See these three earlier posts:


See this earlier post: Best Books of 2021


See these two earlier posts:

AND  THEN . . . .

. . . onward into 2022, with a very deep sense of unease about the ways in which our Nation seems to be careening toward institutional racism and fascism and theocracy. It’s truly frightening to see how the will of a determined minority, intent on using every lever of power available to them (legal or otherwise), seemingly takes priority over the desires and wishes and votes of the remaining majority of the population, among which I count myself. Which is so sad, on so many planes, particularly for someone who once proudly served the Nation as a Federal employee and an active duty service member. Here’s hoping that a year from now, I’ll feel better about these things. But I doubt that’s going to be the case, alas, even if I don’t regularly write about such things here, because I don’t feel like I have a lot to add to the narrative, and it’s intellectually depressing to continually wallow in it.

On a brighter note, I’ve mentioned in passing a few times here over the past year that I’ve been hard at work on a book with long-time friend and Naval Academy classmate Rear Admiral Jim McNeal, co-author of The Herndon Climb: A History of the United States Naval Academy’s Greatest Tradition, which I reviewed here. Jim and I have a contract with McFarland, a publishing house based in North Carolina, to deliver a complete manuscript by the end of January 2022, with publication hopefully targeted before year’s end. If you’ve ever mucked around with the publishing industry, then you know that “instant gratification” is not in cards on projects like this one.

We finished the main-line text (about 75,000+ words) last week, and I then had the pleasure of taking the digital version of it to a local print shop, producing the first physical version of the text for compilation and copy-editing purposes. Our skilled editor is hard at work on the manuscript, per the photo below. And here’s hoping that when I do next year’s version of this annual report, I’ll be able to point you toward a purchase site to acquire our book, should you be interested, and that we’ll be (a) past the worst of the pandemic, and (b) not living in a political place that would make the most dystopian fantasist shudder with revulsion.

I don’t know whether I’ll continue in 2022 to churn out the piffle and tripe at recent levels, or whether your collective engagement with the site will continue to grow and expand. (One of the nice things about doing this as a labor of love, and not a labor of commerce, is that the thought of less traffic in the year ahead does not cause me any agita). But regardless of how all of those things turn out, I will forever be grateful to those of you who care enough to continue supporting my creative endeavors, right here and right now, and I wish all of you and all of yours the very best over the days and months and years to come!

So, did you mean “Let’s eat, Grandma” or “Let’s eat Grandma” here?

Best Television of 2021

As noted, teased and promised in yesterday’s Best Films of 2021 post, this, our viral life, has found me unexpectedly watching far more television over the past two years than I have at any time since (maybe) my early Saturday Morning Cartoons days (and even that’s a bit questionable, time-wise). While I have certainly sat through some disappointing time-wasters over the past year, I’ve also really enjoyed a fair number of things that I don’t think I would have bothered to watch, pre-COVID. And, me being me, that means I have to make a list, and share said list with you.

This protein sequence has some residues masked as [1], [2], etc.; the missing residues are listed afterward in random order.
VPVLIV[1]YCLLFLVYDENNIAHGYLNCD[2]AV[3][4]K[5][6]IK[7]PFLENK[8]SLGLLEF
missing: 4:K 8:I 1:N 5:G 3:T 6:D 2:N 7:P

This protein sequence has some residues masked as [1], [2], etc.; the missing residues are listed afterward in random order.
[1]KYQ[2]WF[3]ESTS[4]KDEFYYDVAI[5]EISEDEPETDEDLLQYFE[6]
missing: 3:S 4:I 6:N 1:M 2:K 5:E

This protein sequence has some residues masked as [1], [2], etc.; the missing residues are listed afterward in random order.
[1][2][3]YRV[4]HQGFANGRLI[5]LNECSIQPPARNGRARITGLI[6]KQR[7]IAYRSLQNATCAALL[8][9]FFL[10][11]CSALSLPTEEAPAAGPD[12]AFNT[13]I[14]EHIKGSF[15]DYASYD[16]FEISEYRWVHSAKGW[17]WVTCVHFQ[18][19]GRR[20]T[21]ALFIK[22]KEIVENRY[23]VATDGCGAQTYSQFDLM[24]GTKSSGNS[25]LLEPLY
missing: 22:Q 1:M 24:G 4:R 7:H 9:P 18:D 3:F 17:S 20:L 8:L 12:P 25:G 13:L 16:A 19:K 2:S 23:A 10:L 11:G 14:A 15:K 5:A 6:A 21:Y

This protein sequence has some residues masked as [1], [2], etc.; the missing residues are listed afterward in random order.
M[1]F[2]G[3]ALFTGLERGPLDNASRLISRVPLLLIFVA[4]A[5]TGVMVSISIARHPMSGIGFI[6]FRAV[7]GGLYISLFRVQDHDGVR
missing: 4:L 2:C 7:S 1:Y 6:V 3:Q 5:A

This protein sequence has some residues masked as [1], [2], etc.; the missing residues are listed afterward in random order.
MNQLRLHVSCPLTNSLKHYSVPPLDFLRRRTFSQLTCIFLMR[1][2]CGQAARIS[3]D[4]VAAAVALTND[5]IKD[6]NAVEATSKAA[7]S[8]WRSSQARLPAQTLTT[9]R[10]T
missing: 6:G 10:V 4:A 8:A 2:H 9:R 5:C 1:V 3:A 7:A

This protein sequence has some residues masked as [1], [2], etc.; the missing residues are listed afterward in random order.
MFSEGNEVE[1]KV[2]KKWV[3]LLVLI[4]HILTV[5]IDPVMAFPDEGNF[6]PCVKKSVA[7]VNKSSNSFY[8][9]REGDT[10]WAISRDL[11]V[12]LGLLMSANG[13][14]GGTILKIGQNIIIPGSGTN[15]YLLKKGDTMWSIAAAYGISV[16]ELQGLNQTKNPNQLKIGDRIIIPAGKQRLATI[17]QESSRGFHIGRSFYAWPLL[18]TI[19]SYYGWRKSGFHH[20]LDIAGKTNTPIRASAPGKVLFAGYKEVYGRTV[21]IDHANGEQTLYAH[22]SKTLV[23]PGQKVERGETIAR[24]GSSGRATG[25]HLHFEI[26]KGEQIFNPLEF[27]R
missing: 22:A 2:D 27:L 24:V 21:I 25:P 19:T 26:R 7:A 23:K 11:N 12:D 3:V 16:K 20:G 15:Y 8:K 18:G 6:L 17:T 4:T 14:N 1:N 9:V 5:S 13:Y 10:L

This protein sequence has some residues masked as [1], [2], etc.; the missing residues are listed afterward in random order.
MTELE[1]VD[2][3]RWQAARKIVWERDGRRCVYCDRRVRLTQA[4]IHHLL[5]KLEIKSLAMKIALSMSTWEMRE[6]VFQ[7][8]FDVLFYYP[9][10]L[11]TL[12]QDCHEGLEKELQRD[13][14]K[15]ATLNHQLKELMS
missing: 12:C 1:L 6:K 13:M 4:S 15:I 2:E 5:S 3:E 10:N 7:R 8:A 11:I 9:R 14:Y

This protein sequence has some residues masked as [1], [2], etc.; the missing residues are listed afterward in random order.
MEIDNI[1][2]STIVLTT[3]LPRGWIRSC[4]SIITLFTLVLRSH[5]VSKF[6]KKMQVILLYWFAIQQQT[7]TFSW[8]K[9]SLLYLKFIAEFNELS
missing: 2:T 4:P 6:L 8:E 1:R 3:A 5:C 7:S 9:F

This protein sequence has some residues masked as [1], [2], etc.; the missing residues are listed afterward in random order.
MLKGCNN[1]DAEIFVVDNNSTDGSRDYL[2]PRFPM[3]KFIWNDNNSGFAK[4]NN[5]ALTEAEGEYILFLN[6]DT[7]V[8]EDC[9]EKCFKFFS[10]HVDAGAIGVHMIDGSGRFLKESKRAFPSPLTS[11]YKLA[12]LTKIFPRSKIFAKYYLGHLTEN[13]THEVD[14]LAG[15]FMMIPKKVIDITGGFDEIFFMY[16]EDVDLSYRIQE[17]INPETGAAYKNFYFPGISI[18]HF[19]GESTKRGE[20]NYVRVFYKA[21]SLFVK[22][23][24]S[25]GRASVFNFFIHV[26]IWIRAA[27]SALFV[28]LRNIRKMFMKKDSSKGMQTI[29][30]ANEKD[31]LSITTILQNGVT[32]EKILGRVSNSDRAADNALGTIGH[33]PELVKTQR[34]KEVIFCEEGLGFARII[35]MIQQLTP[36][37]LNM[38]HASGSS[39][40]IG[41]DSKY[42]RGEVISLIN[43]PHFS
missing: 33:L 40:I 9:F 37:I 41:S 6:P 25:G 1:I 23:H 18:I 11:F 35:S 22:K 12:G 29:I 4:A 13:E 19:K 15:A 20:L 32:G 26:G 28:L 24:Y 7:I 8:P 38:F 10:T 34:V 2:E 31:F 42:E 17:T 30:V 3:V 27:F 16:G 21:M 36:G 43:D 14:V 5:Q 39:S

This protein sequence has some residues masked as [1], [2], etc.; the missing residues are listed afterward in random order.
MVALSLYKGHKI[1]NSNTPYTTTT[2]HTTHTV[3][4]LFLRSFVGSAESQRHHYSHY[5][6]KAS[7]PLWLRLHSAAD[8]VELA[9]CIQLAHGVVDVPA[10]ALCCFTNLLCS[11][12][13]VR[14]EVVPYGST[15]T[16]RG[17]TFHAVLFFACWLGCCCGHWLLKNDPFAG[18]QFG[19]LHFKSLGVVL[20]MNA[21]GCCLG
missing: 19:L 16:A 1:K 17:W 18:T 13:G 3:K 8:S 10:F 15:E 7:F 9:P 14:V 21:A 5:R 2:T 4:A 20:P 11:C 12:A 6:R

While these shows do not appear the list below, because they either did not air in 2021, or did not originate in 2021, I do note that I am most excited about the return of Letterkenny later this month, and that we’ve watched the first episode of the normally outstanding The Expanse, which was, alas, kind of meh. I also adored Sherman’s Showcase, which was a 2019/2020 release, but which promises a second season soon. So if this becomes an annual year-end list, then I suspect you’ll see some or all of those three (if The Expanse bounces back during its final five episodes, anyway) in my hypothetical 2022 list.

And with that as preamble, here are my ten favorite multi-episode things that I watched on television over the past year, and that do not qualify (to my mind) as feature films . . .

#10. Brand New Cherry Flavor

#9. Only Murders In The Building

#8. 1971: The Year That Music Changed Everything

#7. South Side

#6. Reservation Dogs

#5. Resident Alien

#4. The Beatles: Get Back

#3. Letterkenny

#2. Squid Game

#1. Ted Lasso

Best Films of 2021

What a weird year for movies 2021 has been!

Right off the bat, the obvious defining weirdness is that I have not set foot in a movie theater in almost two years at this point. A bit less obvious: I have not historically been much of a television watcher, but in early COVID days, Marcia and I generally made an active effort to sit together to watch something on television most nights, and that habit has endured through 2021. I have not done so in the past, but as I look at the things that pleased me this year, I think that I probably need to do a “Best Television of 2021” post as part of my year-end wrap-up, covering the “non-movie” portion of our viewing experiences.